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Mike Null
01-27-2009, 1:16 PM
I am considering a new endeavor which will be web based and I need a built-in shipping calculator.

The link shows one which permits the customer to select their mode of shipping. I am considering the one called "paid shipping API".

http://www.auctioninc.com/info/page/ecommerce_pricing

Is anybody using this or a similar program? Are you pleased with your results?

Doug Griffith
01-27-2009, 2:39 PM
I've rolled my own APIs that tie into UPS, FedEx, and or USPS. There is quite a bit more to shipping calculations than providing originating and destination addresses. In fact, it is a more complicated process than the shopping cart itself.

I'm guessing the API you are considering already takes into account each carriers idiosyncrasies. Some go by weight, size, girth, rural/residential/commercial, you name it. These all require the correct data going in for the correct shipping cost to come out.

Some things to consider:
1) Your website may experience latency when it reaches out to the API.

2) you should build a database table that holds each of your items physical size and weight.

3) you should build a database table that holds your shipping packaging sizes and weight

4) you should build a database table that holds how many items per packaging

5) At checkout, a program then needs to collect all the items in the cart, figure out the minimum size packaging that will hold everything, add it all up, and send to the API.

6) the API should then send the data to all the carriers and return the best shipping rate.

In a nutshell, even if you use a good shopping cart and a good shipping calculator, you will need to spend some time putting together your item data.

You also need to make sure the shopping cart's programming language is compatible with the API.

Cheers,
Doug

Mike Null
01-27-2009, 3:01 PM
Doug

Thanks very much. I had anticipated some of the data input but not all that you suggested.

I'm going to use Yahoo again as my host so I'll check with them as to compatibility. This will not be a merchant site either so that may help.

My line will be short with many items having the same weight and size so that will simplify things a bit.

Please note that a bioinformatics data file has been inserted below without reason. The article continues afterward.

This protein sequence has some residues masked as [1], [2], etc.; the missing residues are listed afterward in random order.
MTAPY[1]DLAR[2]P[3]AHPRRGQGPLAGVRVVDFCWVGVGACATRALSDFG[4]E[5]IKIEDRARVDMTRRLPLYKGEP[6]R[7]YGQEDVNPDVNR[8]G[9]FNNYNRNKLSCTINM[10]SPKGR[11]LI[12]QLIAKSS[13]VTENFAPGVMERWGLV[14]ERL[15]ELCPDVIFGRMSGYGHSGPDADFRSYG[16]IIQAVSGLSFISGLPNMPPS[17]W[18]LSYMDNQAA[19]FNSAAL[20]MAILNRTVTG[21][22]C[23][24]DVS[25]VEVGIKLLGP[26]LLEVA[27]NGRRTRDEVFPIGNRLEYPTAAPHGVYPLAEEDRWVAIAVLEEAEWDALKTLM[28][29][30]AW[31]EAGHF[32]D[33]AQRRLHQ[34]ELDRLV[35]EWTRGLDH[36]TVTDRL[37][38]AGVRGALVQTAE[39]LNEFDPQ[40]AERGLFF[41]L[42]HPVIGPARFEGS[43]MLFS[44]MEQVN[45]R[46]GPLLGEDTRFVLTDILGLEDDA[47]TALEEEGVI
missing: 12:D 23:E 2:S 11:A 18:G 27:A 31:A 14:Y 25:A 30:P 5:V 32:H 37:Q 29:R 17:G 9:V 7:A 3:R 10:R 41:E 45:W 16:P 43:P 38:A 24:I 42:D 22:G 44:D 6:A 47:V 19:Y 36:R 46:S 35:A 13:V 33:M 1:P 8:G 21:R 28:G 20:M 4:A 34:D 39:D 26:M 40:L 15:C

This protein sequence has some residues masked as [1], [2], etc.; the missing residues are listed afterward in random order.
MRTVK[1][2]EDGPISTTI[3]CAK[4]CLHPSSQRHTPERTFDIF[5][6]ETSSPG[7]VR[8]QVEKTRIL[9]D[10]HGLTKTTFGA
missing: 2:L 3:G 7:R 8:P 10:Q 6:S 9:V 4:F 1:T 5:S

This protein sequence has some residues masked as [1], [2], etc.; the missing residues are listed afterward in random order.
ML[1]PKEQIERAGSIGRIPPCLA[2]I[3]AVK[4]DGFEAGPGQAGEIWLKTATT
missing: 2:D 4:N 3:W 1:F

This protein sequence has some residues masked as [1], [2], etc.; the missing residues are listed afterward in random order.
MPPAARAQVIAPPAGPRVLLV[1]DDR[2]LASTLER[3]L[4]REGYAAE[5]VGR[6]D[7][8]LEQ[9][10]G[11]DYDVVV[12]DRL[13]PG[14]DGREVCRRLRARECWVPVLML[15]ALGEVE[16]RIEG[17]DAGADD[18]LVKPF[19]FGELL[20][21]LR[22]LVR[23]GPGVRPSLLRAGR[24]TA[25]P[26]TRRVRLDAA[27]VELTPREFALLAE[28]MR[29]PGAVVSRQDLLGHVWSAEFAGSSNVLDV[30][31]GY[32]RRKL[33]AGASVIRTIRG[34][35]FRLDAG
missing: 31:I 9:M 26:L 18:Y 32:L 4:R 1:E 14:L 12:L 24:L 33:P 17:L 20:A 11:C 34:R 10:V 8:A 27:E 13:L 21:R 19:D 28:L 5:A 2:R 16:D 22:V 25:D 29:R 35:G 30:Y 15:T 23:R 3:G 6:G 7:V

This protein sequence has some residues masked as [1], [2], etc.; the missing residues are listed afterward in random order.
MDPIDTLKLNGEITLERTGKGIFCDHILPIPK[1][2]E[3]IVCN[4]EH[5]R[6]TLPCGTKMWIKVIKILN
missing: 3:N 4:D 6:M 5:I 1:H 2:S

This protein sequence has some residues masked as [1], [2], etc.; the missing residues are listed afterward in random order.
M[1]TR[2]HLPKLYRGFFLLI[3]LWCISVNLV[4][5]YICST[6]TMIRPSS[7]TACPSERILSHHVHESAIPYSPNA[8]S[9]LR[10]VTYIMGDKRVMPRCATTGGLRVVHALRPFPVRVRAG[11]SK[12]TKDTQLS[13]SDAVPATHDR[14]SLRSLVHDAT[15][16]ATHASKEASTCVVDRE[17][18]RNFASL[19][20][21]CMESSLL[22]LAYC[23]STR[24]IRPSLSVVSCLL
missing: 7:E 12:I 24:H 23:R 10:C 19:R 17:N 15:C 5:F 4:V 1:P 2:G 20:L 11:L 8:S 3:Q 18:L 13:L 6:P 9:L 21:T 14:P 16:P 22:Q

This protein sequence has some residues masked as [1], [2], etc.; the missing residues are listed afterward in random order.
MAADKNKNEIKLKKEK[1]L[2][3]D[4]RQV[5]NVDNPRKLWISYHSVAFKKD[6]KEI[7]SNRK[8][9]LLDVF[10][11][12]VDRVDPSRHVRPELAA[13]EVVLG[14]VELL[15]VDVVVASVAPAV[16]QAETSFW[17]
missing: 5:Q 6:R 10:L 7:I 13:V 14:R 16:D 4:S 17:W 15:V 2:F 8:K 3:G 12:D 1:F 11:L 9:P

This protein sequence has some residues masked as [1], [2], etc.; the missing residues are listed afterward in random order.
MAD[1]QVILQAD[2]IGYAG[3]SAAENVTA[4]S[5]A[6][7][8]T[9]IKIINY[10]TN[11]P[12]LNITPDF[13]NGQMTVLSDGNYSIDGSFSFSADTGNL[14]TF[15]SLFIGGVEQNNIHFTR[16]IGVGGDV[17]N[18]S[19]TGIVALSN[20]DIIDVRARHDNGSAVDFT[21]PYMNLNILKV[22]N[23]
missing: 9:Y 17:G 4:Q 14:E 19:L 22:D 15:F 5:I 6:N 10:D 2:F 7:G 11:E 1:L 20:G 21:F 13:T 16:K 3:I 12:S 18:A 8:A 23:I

Ed Hazel
01-27-2009, 3:13 PM
I use Yahoo Merchant solutions it is integrated with UPS not the best solution for an e commerce site but it works well especially for a non techie type.
It calculates based on weight and ship to and from locations no problem as long as you do not have any over sized products.

Mitchell Andrus
01-27-2009, 4:05 PM
I've rolled my own APIs that tie into UPS, FedEx, and or USPS. There is quite a bit more to shipping calculations than providing originating and destination addresses. In fact, it is a more complicated process than the shopping cart itself.

I'm guessing the API you are considering already takes into account each carriers idiosyncrasies. Some go by weight, size, girth, rural/residential/commercial, you name it. These all require the correct data going in for the correct shipping cost to come out.

Some things to consider:
1) Your website may experience latency when it reaches out to the API.

2) you should build a database table that holds each of your items physical size and weight.

3) you should build a database table that holds your shipping packaging sizes and weight

4) you should build a database table that holds how many items per packaging

5) At checkout, a program then needs to collect all the items in the cart, figure out the minimum size packaging that will hold everything, add it all up, and send to the API.

6) the API should then send the data to all the carriers and return the best shipping rate.

In a nutshell, even if you use a good shopping cart and a good shipping calculator, you will need to spend some time putting together your item data.